Wednesday, December 12, 2012

The Expat's Exit

With apologies to the bard

New York is just a stage,
And all the men and women merely players:
They have their exits and their entrances;
And each one in his time plays many parts,
His acts being seven ages.

At first the distant viewer,
A-wonder and bedazzled by the city's movie charms.

And then the tourist, with backpack
And admiring morning face, creeping like snail
Unwillingly back home.

And then the new resident,
Sighing with rapture, with emails full of wonder
Sent to those back home.

Then the seasoned dweller,
Full of stressful oaths and complaining life's too hard,
Grasping for money, sudden and quick in quarrel,
Seeking success and reputation
Even in the cannon's mouth.

And then the critic,
With the back-chat speech of Big Apple chic,
With eyes fatigued and clothes in shades of black,
Full of wise cracks and sneering references;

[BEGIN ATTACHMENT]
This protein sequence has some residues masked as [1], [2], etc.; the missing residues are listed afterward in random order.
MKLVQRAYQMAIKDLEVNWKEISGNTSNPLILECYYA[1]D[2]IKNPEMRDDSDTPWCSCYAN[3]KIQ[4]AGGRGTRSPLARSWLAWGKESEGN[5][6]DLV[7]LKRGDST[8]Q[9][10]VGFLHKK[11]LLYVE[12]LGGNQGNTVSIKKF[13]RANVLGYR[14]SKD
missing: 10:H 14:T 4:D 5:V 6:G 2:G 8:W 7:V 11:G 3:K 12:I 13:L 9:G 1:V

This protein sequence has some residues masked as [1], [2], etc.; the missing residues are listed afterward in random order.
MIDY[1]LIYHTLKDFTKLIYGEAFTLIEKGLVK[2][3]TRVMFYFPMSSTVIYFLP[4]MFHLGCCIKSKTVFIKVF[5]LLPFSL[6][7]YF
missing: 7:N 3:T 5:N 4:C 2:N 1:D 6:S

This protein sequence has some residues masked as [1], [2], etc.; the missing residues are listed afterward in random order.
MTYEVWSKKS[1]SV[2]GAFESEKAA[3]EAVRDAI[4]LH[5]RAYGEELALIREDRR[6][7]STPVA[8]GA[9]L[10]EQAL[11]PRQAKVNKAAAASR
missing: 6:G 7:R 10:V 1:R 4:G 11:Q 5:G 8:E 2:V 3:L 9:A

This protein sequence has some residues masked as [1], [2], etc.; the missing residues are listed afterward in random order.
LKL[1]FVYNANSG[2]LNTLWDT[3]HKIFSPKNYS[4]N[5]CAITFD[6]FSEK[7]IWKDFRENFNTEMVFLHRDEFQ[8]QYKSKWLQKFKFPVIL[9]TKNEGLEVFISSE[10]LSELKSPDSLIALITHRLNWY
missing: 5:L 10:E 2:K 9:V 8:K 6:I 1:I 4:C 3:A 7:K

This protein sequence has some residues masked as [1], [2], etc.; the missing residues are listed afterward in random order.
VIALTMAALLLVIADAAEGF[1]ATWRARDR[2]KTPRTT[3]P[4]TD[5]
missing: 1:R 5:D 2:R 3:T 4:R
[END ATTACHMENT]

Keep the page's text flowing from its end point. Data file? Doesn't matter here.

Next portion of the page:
And so he plays his part.

The sixth age shifts
Into the departing expat,
With boarding pass in hand and carry-on on side,
His innocent views, now jaded, a world too wide
For his tortured mind; and his long-lost native voice,
Returning again to thoughts of home,
And the serenity of life past.

Last scene of all,
That ends this strange eventful history,
Is the parting journey home and mere oblivion,
Sans stress, sans hype, sans wonder, sans everything.


Anonymous said...

>>Sans stress, sans hype, sans wonder, sans everything.<<
That says it all about long distance travel.

Anonymous said...

Excellent! More of this?

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